Much more than just a cruise-ship stop, Bridgetown offers a unique mix of contemporary comforts and colonial charm. Here are several ways to explore the capital of Barbados and soak in some of its rich history.
A walk through history
Long ago, Bridgetown was Britain’s most lucrative Caribbean port. Sugar cane was planted and sold, and unfortunately, so were slaves. At the Careenage, the city’s popular waterfront area, a plaque commemorates the Africans who were brought there and sold to work on plantations. It honors those who fought to abolish this horrific practice as well.
The Careenage became England’s most important harbor, as mercantile boats stopped there to rest and be cleaned during their long journey across the Atlantic.
Today, it’s a place for tourists to stop and admire the view, and perhaps snap a photo or two. Also, it’s where they go to stroll the boardwalk and admire a backdrop of colorful houses and ships, small and large, coming in to the harbor.
As you walk, you might imagine what life was like there three centuries ago. Bridgetown’s street plan was designed in 1657– and it hasn’t changed too much since then! For that very reason, Bridgetown won a place on the UNESCO World Heritage List of 2012.
Cafés and restaurants line the area, welcoming you to step in out of the Caribbean sun and try some local fare. There’s nothing like some fresh-cooked seafood and a chilled drink on a warm day. We hope you’ll spend more than just one day in Bridgetown. It’s certainly worth your time.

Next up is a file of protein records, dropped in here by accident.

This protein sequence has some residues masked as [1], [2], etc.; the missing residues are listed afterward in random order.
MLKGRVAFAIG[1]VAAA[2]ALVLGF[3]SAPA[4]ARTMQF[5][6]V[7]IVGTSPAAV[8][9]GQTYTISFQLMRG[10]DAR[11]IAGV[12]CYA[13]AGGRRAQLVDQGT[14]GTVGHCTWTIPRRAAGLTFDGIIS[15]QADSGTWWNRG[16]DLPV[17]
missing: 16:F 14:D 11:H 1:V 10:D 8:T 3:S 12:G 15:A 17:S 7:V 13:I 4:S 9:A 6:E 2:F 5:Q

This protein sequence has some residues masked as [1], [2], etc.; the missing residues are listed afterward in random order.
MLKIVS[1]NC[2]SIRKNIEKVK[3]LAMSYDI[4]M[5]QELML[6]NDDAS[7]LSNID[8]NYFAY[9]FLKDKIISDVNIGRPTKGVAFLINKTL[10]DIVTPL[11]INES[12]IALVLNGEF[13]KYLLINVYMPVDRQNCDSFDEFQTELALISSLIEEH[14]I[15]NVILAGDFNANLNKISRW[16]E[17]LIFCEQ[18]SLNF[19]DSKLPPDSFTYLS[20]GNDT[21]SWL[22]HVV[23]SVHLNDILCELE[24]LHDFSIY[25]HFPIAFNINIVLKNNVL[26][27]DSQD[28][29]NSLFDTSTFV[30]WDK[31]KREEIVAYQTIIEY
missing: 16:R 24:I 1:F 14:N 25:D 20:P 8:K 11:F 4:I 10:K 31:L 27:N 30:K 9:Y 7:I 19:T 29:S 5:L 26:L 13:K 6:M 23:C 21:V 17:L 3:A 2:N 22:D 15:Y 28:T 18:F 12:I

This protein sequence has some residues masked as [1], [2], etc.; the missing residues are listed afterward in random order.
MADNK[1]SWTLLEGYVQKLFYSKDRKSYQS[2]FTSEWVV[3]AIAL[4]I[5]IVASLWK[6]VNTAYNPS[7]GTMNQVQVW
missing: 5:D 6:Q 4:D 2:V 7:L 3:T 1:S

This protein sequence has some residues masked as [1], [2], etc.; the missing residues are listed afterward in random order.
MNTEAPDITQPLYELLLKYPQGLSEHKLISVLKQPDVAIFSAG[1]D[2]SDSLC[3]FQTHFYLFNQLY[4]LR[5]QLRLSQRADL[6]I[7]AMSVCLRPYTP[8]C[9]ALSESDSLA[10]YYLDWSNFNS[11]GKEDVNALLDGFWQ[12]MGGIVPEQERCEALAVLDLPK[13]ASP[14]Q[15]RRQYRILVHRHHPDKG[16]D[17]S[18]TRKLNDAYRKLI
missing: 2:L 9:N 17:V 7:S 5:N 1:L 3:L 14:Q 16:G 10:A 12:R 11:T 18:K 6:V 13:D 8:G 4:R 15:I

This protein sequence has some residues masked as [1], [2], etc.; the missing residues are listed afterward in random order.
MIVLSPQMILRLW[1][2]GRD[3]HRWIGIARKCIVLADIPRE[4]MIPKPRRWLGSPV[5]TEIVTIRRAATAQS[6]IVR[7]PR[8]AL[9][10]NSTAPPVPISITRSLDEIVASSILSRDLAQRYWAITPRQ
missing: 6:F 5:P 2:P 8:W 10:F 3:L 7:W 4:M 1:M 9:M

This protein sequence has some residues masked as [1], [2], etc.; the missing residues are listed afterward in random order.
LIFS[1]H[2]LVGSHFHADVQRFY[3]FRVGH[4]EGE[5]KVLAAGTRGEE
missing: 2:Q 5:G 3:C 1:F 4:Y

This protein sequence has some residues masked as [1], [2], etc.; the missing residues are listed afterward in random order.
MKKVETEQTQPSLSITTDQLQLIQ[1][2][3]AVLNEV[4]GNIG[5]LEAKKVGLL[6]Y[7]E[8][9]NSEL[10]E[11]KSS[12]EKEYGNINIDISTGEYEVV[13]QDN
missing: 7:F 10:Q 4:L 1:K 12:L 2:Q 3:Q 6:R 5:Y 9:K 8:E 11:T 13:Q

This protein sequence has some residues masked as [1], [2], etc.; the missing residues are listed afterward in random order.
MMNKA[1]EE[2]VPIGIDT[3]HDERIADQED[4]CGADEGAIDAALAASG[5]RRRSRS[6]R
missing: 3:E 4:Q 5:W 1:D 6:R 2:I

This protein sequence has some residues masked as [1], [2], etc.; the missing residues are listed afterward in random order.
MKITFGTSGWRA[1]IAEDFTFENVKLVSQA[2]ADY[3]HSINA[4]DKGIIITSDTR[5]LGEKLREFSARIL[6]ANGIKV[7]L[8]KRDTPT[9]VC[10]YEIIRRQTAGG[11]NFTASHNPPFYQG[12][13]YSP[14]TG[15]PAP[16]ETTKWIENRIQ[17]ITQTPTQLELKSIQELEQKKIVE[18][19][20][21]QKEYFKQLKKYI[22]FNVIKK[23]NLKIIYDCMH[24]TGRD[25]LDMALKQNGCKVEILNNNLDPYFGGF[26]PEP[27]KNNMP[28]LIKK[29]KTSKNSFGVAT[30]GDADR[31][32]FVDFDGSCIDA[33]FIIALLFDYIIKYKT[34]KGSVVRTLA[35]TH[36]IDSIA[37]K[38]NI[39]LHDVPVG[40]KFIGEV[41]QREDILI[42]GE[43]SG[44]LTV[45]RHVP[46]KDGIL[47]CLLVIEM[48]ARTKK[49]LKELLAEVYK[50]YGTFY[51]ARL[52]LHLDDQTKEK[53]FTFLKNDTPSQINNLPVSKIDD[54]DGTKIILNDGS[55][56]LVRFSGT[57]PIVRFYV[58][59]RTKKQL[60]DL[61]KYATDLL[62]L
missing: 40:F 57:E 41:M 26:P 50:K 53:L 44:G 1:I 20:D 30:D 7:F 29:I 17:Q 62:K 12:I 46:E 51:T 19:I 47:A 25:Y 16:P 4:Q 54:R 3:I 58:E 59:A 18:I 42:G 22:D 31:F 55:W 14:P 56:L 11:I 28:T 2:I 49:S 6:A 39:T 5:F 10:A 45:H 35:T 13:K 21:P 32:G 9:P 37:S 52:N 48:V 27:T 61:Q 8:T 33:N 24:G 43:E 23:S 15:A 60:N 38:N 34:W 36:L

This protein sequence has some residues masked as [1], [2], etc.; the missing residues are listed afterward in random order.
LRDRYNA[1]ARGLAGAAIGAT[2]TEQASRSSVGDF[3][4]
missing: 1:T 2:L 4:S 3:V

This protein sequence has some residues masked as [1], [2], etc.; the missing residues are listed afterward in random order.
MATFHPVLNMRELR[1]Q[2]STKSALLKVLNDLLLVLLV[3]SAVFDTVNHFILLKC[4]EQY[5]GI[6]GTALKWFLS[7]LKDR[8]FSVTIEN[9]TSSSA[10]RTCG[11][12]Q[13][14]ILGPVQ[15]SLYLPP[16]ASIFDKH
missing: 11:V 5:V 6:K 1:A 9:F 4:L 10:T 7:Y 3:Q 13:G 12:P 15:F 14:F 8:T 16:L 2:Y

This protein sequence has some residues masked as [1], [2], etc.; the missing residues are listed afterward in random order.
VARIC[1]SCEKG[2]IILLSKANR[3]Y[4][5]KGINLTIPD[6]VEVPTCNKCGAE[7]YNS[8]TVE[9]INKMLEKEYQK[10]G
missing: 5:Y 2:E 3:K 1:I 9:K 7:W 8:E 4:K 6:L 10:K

The birthplace of rum
The citizens of Barbados will tell you that rum was discovered on the corner of Roebuck and Palmetto Streets. Back in the 17th century, a man known as Captain Rumball owned a tavern there.
One day, while searching for an empty shipping barrel, he found one with an overbearing stench of alcohol. The barrel had apparently been filled with sugar cane, and had fermented over time. However, the drink was tasty and strong enough that Captain Rumball began to sell it in his tavern.
Nowadays, you can find plenty of rum all over Barbados, and throughout the Caribbean. And while you’re sipping it, be sure to try some typical Bajan cuisine. If you’re looking for something historic, there’s a restaurant called Mustor’s on McGregor St. One of the city’s oldest restaurants, it’s the perfect place to get authentic Bajan food like cou cou and flying fish, which is Barbados’s national dish.
Shopping through the centuries
Centuries ago, Broad Street was the trading hub for merchants. Today, you’ll still find plenty to buy there– except that now this historic road is lined with duty-free shops and inviting restaurants.
Nearby streets also each have their stories: Swan Street was a popular place for Jewish merchants to sell their wares. Busby Alley hosted freed African sellers, who offered baked goods. Today, you’ll find plenty to buy on both of these roads, although the sellers now come from all walks of life. Along with souvenir and clothing shops, you’ll pass plenty of cart vendors hawking produce, food, and coconut drinks.